Unfortunately, his clever sleight of hand was eventually seen through. A key witness to the trial was Paul Coremans, a Belgian chemist. To disprove van Meegeren’s work, he conducted x-ray radiography on the forgeries. The radiograph revealed damage marks from van Meegeren’s modification of the canvases he had obtained to fit his new paintings, detecting traces of the old paint layer’s white lead residue he had scraped away and showing that the craquelure of the underlying primer layer did not match that of the painted surface layer, which van Meegeren had artificially induced. Another anachronism was that the ultramarine blue pigment van Meegeren had used contained traces of cobalt blue, a cheaper synthetic alternative that would have been unavailable during Vermeer’s time.

Read full text at: A veneer of Vermeer | Chemistry World

October 4th, 2015

Posted In: fakes and forgeries, Ton Cremers

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Knoedler fakes case will go to trial, judge orders

In a forgery scandal that shook the art world, the now-shuttered Knoedler Gallery and its former director Ann Freedman will have to go to trial in two cases involving the sale of fake Abstract Expressionist paintings, Manhattan’s federal court ruled on Wednesday, 30 September.  

In his three-page order, Judge Gardephe denied the gallery’s and Freedman’s motions for summary judgment in the lawsuits brought by the New York collector John Howard and Sotheby’s chairman Domenico De Sole and his wife, Eleanore. The judge said that his reasons for denying the motions “will be set forth in a forthcoming Memorandum Opinion and Order” but did not specify when.

The order also dismissed Knoedler’s owner Michael Hammer and the former gallery employee Michael Andrade from both cases. Hammer’s holding company 8-31 remains in the cases, although the judge dismissed certain claims against it.

Freedman, Knoedler, and Hammer have consistently denied they knowingly sold fakes.  Freedman’s lawyer Luke Nikas says: “This case is about integrity, and as much as we may respectfully disagree with the decision, it has an important silver lining: Ann Freedman will now have the full opportunity to tell her story and prove her good faith.” Knoedler and Hammer’s lawyer had not responded to requests for comment by the time of publication.

“The ruling recognises that the De Soles have mounted compelling evidence that they were defrauded. It shows the art world that this is a massive fraud that took place for over a decade,” says their attorney Gregory Clarick.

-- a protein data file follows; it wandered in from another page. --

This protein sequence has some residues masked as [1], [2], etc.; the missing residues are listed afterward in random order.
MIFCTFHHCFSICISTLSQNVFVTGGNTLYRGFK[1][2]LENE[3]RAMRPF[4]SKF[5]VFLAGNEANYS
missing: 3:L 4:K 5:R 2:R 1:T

Around $60m worth of fake Abstract Expressionist paintings passed through Knoedler gallery, according to the Manhattan US Attorney’s Office. All the fakes were brought to Knoedler by the Long Island art dealer Glafira Rosales, who pleaded guilty to money laundering and federal tax evasion, and is now awaiting sentencing.

The scandal broke in late 2011, when the London hedge funder Pierre Lagrange filed a lawsuit charging that Knoedler sold him a work supposedly by Jackson Pollock that turned out to be a fake. The forgery ring ensnared Christie’s auction house, other art dealers such as Richard Feigen and Manny Silverman, who served as intermediaries in some sales, and noted collectors such as Jack Levy.

In all, ten lawsuits were brought against Knoedler and Freedman, four of which have been settled. The judge issued a separate opinion covering three of the other cases, dismissing certain claims and upholding others, but it has not been decided if these will go to trial.

Source: Knoedler fakes case will go to trial, judge orders

October 2nd, 2015

Posted In: fakes and forgeries, Ton Cremers

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A company used four fake Goya paintings to raise funds to build a medical center specializing in spinal cord injuries west of Madrid, the public prosecutor has said.Inversión y Explotación de Activos, SL produced an expert appraisal placing the collective value of the artwork at over €10 million, which was enough to persuade local authorities in the town of Villaviciosa de Odón to change its zoning plan to allow a former hotel to be converted into a specialized health center.But the police launched an investigation after suspecting that the paintings might not be the work of the great Spanish artist. Four people are now under court investigation in connection with the case.

more: Goya art forgery: Judge probes use of four fake Goyas to fund Madrid hospital | In English | EL PAÍS

September 17th, 2015

Posted In: fakes and forgeries